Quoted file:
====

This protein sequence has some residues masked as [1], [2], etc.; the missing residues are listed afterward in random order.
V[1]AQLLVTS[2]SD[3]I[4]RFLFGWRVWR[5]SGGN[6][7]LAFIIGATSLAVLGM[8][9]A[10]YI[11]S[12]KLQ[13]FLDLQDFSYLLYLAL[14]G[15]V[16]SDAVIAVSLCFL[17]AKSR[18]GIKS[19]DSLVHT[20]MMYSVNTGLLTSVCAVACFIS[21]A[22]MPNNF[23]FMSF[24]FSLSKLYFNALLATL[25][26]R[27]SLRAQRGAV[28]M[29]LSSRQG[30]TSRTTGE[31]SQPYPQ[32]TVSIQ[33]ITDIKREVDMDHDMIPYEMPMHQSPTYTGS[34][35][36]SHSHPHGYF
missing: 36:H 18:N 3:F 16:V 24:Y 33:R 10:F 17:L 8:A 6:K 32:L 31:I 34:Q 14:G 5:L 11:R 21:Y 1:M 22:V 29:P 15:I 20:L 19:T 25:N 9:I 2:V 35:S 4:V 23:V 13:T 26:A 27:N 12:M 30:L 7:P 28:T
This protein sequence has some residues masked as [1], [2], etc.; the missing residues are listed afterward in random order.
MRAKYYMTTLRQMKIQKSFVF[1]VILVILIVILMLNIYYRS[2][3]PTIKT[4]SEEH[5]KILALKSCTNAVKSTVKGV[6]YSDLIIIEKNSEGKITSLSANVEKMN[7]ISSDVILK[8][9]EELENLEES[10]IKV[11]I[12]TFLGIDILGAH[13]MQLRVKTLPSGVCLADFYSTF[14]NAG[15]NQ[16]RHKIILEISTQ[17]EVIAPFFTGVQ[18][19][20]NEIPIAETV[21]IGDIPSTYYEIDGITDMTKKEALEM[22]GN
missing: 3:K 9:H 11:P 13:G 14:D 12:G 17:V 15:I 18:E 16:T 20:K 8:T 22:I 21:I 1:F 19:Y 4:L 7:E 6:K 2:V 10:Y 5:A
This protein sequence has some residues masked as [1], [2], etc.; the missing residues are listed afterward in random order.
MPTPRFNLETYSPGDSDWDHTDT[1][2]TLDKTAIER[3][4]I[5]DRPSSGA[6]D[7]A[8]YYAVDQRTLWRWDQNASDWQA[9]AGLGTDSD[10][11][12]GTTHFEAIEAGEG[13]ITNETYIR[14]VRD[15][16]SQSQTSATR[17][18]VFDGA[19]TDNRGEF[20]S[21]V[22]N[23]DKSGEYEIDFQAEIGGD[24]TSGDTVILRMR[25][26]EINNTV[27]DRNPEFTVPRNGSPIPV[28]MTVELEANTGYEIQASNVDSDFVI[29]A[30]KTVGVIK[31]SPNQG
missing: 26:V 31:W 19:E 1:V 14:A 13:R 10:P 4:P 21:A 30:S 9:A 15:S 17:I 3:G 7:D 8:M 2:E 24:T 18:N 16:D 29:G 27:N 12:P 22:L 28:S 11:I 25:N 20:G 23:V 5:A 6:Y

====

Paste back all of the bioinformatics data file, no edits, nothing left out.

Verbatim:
This protein sequence has some residues masked as [1], [2], etc.; the missing residues are listed afterward in random order.
V[1]AQLLVTS[2]SD[3]I[4]RFLFGWRVWR[5]SGGN[6][7]LAFIIGATSLAVLGM[8][9]A[10]YI[11]S[12]KLQ[13]FLDLQDFSYLLYLAL[14]G[15]V[16]SDAVIAVSLCFL[17]AKSR[18]GIKS[19]DSLVHT[20]MMYSVNTGLLTSVCAVACFIS[21]A[22]MPNNF[23]FMSF[24]FSLSKLYFNALLATL[25][26]R[27]SLRAQRGAV[28]M[29]LSSRQG[30]TSRTTGE[31]SQPYPQ[32]TVSIQ[33]ITDIKREVDMDHDMIPYEMPMHQSPTYTGS[34][35][36]SHSHPHGYF
missing: 36:H 18:N 3:F 16:V 24:Y 33:R 10:F 17:L 8:A 6:K 32:L 31:I 34:Q 14:G 5:L 11:R 21:Y 1:M 22:V 29:P 15:I 20:L 19:T 25:N 9:I 2:V 35:S 4:V 23:V 13:T 26:A 27:N 12:M 30:L 7:P 28:T
This protein sequence has some residues masked as [1], [2], etc.; the missing residues are listed afterward in random order.
MRAKYYMTTLRQMKIQKSFVF[1]VILVILIVILMLNIYYRS[2][3]PTIKT[4]SEEH[5]KILALKSCTNAVKSTVKGV[6]YSDLIIIEKNSEGKITSLSANVEKMN[7]ISSDVILK[8][9]EELENLEES[10]IKV[11]I[12]TFLGIDILGAH[13]MQLRVKTLPSGVCLADFYSTF[14]NAG[15]NQ[16]RHKIILEISTQ[17]EVIAPFFTGVQ[18][19][20]NEIPIAETV[21]IGDIPSTYYEIDGITDMTKKEALEM[22]GN
missing: 3:K 9:H 11:P 13:G 14:D 12:G 17:V 15:I 18:E 16:T 20:K 8:T 22:I 21:I 1:F 19:Y 4:L 7:E 6:K 2:V 10:Y 5:A
This protein sequence has some residues masked as [1], [2], etc.; the missing residues are listed afterward in random order.
MPTPRFNLETYSPGDSDWDHTDT[1][2]TLDKTAIER[3][4]I[5]DRPSSGA[6]D[7]A[8]YYAVDQRTLWRWDQNASDWQA[9]AGLGTDSD[10][11][12]GTTHFEAIEAGEG[13]ITNETYIR[14]VRD[15][16]SQSQTSATR[17][18]VFDGA[19]TDNRGEF[20]S[21]V[22]N[23]DKSGEYEIDFQAEIGGD[24]TSGDTVILRMR[25][26]EINNTV[27]DRNPEFTVPRNGSPIPV[28]MTVELEANTGYEIQASNVDSDFVI[29]A[30]KTVGVIK[31]SPNQG
missing: 26:V 31:W 19:E 1:V 14:A 13:R 10:P 4:P 21:A 30:S 9:A 15:S 17:I 3:G 7:D 8:M 2:E 24:T 18:N 16:D 29:G 27:N 12:P 22:L 28:S 11:I 25:N 20:G 23:V 5:A 6:Y